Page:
In 2008, I purchased my first digital outfit. I gave little thought to the significance of my decision. It was just one aspect of Maplestory, the free online role-playing game my friends and I were obsessed with. The game’s objective was to embark on a heroic adventure, and our virtual avatars had to be properly equipped for the journey. That meant swords, shields, capes, and all sorts of fantastical attire.

The most eye-catching virtual clothes and accessories cost actual cash, not in-game money, which I would buy with allowance money from my parents. The individual items were available for purchase in the “cash shop,” and cost from $1 to $10. They didn’t help defend against enemies or bestow extra power; they existed to serve a solely aesthetic purpose by covering up unwieldy battle regalia.

The clothes were also programmed to expire after 90 days. In hindsight, their semi-permanent nature was a prelude to the ephemeral fashion environment I would grow up in. But all that mattered then was that, for about three months, my pixelated self hunted monsters in virtual cat ears, pink sunglasses, and a flouncy black dress. It was a form of virtual dress-up that was playful and liberating. I had the autonomy to dress however I desired within the confines of this virtual world.

Digital fashion, as of late, is often discussed in tandem with the metaverse, a sci-fi concept turned omnipresent buzzword that has been touted as the future of the internet. In Mark Zuckerberg’s metaverse, for example, we will all have little stand-ins for ourselves, loitering around the digital landscape. These virtual avatars will work at virtual jobs, attend to virtual social obligations, and wear virtual clothes. How this Ready Player One-like world will come together is still extremely unclear.

To this end, Silicon Valley has been trying to convince Americans to think seriously about — and put real money toward — things that seem more or less fake. Compared to something as speculative as non-fungible tokens, digital fashion seems relatively easy to understand. Most people can grasp, for instance, designing an avatar for a video game, like The Sims. Your virtual self needs to get dressed; nudity is not programmatically allowed.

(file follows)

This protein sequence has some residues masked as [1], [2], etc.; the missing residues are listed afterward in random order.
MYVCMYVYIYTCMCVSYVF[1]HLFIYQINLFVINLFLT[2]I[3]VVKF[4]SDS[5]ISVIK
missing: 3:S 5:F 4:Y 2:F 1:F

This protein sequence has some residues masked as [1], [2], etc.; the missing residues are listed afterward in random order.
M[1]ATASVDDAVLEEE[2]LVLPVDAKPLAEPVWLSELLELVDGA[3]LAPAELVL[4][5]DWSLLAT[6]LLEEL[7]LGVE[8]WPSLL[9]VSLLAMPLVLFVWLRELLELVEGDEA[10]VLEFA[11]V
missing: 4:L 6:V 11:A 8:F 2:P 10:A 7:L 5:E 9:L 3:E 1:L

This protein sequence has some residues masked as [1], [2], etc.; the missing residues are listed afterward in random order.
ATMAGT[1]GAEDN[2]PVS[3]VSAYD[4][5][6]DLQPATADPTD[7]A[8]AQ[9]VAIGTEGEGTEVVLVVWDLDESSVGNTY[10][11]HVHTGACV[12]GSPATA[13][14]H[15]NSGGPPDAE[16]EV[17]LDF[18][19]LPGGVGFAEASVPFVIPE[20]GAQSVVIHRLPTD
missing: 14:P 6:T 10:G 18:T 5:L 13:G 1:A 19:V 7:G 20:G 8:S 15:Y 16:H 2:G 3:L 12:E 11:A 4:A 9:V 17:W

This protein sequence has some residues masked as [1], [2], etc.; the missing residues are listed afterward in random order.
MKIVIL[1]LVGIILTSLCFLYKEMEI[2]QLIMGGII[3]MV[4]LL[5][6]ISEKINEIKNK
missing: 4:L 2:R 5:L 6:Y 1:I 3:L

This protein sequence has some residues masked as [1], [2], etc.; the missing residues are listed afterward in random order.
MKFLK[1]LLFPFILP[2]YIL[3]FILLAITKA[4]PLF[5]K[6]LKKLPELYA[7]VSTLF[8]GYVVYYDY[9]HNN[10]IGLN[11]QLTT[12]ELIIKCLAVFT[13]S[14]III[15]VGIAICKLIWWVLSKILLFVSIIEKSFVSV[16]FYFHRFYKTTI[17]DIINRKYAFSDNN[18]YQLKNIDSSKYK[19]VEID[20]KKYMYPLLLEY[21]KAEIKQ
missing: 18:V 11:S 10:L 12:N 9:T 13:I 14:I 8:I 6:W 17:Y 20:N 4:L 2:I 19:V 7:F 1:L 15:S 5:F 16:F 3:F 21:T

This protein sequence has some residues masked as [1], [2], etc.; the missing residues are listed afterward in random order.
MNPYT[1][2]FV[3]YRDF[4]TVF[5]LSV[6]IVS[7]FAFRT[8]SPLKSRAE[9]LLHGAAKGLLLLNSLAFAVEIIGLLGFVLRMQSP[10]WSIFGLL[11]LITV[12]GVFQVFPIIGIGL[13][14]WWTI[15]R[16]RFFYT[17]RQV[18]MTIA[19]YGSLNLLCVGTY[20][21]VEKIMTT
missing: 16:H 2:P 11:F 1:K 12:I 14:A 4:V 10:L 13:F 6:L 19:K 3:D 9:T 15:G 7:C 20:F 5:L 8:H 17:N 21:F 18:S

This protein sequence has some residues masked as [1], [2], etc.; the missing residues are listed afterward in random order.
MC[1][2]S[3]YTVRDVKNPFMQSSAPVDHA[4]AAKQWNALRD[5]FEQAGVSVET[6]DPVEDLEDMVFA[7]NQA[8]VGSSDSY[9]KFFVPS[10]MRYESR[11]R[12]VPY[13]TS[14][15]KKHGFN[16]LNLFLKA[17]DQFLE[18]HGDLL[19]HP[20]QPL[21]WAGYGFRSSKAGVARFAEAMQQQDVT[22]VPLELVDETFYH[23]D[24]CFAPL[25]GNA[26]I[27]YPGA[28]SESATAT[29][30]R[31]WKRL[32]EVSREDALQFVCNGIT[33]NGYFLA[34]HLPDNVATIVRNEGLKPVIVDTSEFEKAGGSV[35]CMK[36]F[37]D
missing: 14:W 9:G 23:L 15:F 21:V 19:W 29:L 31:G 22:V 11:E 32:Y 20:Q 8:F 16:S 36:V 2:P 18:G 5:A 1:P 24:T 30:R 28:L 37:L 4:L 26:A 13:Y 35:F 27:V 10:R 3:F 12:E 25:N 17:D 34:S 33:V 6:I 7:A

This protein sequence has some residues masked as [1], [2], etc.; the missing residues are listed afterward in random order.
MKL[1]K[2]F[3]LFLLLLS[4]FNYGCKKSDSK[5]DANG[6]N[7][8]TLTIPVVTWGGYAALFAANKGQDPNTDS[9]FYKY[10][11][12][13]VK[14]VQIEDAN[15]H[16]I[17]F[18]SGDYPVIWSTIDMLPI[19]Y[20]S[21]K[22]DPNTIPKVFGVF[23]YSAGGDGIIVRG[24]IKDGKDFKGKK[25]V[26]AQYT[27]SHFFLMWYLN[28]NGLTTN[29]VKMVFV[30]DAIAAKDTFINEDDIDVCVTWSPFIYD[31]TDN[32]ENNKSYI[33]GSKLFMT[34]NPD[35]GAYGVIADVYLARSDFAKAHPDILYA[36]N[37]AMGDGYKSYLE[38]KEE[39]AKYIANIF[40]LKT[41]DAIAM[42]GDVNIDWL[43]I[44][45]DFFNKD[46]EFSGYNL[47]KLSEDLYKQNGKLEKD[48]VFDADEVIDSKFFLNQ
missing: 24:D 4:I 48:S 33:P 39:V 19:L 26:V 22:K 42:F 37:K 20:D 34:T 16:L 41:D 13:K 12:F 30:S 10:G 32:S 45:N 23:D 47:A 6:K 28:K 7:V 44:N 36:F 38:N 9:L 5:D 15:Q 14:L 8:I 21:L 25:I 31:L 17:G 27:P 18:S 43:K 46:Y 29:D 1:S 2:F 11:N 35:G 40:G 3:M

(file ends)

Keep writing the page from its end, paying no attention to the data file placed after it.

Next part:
Digital fashion, however, is not limited to clothing for avatars. It’s a growing fashion subculture that includes the digital design and modeling of real-world clothing, the uploading of designs for real and digital clothing onto the blockchain (so these files can be sold as NFTs), and even digital clothes rendered onto real people.

There’s a belief that digital fashion could one day eclipse people’s needs for real, tangible clothes. Outfit repetition will become an outdated concern, the thinking goes, since digital-only clothes exist solely for sartorial performance and self-expression, beyond the constraints of physical reality. (Metaverse garments can be fantastically impractical: Think flaming capes, billowing glass-blown dresses, and cloud-like outerwear.)

This perspective, however, seems primarily held by individuals and startups that stand to make lots of money from digital fashion’s rising profile. Fashion has always been in the business of selling fantasies. Is this particular one, though, just another distraction from the wider fashion industry’s very real problems? Proponents of digital fashion claim that it has the potential to be profitable, practical, creatively rich, and sustainable. Much of that remains up for debate. We are, after all, still confined to our flesh-suits.